Georgia State Associate Professor of Geosciences Lawrence Kiage can see the evidence as he reviews a chart showing patterns of sediment deposited on the state’s barrier islands during past storms. The charts, which look like audio wave patterns turned sideways, point to a hurricane bigger than any living person – or his or her parents or grandparents – has seen in Georgia.
“It must have been a huge, huge, monstrous event,” Kiage says.
Kiage studies hurricanes by digging into the earth, taking soil samples and studying layers of sediment. His work is part of a relatively new science known as paleotempestology, the study of ancient storms.
By collecting and painstakingly studying sediment samples from islands along the Georgia coastline, Kiage hopes to uncover long-term storm patterns, and to predict when Georgia could get hit by a catastrophic hurricane.
“The question is, are we likely to have a repeat?” Kiage says. “Everybody says Georgia is very safe. Let’s find out. Is it really?”
Over the past century and a half, Georgia hasn’t seen many hurricanes, much less a catastrophic one in the league of Hurricane Katrina in 2005. The last hurricane to make a direct hit was Hurricane David in 1979, which made landfall as a weakened Category 1 on the Saffir-Simpson Scale.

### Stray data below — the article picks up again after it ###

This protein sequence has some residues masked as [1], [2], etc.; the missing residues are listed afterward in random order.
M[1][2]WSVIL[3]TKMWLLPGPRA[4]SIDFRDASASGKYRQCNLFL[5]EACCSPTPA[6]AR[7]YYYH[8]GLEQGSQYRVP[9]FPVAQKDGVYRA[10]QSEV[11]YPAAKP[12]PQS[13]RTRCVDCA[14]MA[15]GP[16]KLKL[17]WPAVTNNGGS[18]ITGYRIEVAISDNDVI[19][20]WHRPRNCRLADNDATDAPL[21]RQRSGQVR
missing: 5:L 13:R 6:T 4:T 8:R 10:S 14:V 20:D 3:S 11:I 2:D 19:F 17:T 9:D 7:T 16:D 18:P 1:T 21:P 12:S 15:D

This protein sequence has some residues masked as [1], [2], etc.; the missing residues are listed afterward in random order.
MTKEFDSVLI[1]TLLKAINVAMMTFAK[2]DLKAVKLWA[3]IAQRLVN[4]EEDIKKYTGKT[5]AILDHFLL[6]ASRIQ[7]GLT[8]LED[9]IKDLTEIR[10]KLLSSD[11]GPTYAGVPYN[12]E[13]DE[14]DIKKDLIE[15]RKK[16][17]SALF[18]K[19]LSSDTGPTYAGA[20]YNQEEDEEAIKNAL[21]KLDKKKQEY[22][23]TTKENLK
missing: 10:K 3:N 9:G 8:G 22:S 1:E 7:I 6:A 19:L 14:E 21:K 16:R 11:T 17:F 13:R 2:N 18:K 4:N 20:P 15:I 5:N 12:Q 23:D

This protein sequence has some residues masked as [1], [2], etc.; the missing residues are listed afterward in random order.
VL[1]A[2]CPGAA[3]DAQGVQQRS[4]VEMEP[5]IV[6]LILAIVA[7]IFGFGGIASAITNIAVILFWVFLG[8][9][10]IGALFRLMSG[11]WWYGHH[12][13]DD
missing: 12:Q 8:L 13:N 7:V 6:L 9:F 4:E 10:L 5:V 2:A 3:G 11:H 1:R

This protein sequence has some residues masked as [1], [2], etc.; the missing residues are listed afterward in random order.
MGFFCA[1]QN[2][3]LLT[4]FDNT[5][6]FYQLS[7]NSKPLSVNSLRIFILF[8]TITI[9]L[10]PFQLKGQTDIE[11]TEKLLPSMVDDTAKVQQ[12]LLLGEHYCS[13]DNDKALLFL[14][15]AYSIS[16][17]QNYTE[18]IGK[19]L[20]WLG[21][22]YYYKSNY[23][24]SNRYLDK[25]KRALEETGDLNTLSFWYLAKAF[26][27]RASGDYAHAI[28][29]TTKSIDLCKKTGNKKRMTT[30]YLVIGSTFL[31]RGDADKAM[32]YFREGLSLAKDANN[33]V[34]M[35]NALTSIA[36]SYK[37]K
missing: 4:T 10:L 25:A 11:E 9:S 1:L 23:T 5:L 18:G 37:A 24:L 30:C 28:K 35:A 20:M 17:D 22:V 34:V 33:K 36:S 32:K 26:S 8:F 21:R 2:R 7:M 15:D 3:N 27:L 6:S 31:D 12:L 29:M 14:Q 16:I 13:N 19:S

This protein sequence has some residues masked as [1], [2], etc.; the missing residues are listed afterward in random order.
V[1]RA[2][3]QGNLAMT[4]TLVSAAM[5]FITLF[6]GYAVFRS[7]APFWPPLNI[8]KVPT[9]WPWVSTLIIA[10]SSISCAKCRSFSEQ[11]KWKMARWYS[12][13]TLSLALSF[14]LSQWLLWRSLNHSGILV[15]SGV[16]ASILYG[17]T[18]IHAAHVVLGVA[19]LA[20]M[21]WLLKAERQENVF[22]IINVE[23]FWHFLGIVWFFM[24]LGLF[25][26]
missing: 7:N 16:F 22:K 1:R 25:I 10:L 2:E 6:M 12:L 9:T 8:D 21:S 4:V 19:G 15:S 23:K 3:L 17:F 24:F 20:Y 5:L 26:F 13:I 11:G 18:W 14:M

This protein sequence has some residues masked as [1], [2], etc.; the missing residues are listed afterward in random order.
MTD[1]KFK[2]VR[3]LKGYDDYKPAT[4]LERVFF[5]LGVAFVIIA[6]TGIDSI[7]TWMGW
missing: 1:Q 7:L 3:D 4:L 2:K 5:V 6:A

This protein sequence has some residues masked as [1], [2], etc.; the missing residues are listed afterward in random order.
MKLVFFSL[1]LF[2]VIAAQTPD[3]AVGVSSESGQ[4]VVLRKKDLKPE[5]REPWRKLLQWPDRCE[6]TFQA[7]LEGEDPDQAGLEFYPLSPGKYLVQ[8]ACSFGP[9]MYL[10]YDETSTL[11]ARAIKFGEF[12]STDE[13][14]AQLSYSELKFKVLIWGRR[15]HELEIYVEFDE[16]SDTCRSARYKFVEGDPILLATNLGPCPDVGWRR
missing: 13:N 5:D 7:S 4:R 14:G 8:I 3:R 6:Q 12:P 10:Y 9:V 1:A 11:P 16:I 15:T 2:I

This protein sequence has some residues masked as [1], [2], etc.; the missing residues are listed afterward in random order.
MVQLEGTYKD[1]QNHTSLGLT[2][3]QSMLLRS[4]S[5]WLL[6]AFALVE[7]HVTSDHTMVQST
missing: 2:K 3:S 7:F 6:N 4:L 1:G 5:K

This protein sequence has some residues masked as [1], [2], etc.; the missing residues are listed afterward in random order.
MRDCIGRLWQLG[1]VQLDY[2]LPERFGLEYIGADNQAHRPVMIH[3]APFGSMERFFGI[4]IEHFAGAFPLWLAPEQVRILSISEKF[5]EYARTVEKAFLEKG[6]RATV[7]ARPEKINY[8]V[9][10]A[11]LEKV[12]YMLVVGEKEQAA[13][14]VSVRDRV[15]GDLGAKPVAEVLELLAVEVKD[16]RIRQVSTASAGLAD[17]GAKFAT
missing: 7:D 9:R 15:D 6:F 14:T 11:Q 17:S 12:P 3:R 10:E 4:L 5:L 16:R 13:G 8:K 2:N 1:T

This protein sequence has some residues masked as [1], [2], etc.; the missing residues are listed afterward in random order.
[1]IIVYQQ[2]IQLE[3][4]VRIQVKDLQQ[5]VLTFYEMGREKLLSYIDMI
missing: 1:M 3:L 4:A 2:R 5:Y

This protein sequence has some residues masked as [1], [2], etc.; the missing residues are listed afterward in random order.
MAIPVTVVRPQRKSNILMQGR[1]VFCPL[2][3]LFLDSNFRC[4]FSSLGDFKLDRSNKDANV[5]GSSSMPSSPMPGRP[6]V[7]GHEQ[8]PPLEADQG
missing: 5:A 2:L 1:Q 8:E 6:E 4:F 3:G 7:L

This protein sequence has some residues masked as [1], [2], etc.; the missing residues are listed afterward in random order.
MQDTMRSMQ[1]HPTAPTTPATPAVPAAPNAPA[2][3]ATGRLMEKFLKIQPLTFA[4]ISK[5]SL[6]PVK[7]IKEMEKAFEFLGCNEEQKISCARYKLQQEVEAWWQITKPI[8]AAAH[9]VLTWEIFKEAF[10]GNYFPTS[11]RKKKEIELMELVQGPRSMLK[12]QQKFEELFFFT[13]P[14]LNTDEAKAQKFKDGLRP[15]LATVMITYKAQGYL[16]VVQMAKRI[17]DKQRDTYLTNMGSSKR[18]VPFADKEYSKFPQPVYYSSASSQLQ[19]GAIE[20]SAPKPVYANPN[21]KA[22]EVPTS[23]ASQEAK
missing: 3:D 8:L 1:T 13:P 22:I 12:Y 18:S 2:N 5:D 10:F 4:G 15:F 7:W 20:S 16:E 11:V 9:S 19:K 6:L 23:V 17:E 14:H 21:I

Kiage says Georgia was hit by a couple of “intense” hurricanes in the 1800s, including at least one that likely would have been a major Category 4, if that terminology had been used at that time. But his mission is to look farther back, well before historical records, to document monster storms and try to understand their cycles.
“That information is important for emergency managers,” Kiage says. “They want to know, what is the best evacuation routes? How frequently are we likely to get these intense hurricanes? How much money should we invest in preparing for such extreme events?”
Clues Hidden Under the Sand
When a hurricane hits a coastline, it stirs up a storm surge that washes over land. It takes sand from the beaches with it, and microscopic organisms from the ocean, depositing them on adjacent marsh. Over the years, sediment has been deposited over the sand washed up by hurricanes.
“During the course of normal sedimentation, you’ll find a lot of peat there in the clay,” Kiage says. “So when we have a storm bringing in the sand, you’ll see a very immediate break in the natural deposition.”
The layers of sediment between the sand deposits can tell how active, or quiet, storms were during a given time period.
On Wassaw Island, for example, where Kiage did early work, he was able to sketch out a record of hurricanes stretching back nearly two millennia before present.
There, the record showed periods of increased activity from around 2,000 years ago to around 1,100 years ago, and then another active period from 100 years ago to the present.
The sand and sediment point to a quiet time between 1,100 years ago to 250 years ago.
To determine the time periods, Kiage is using different types of data, including remnants of vegetation, and even pollen, buried in the ground.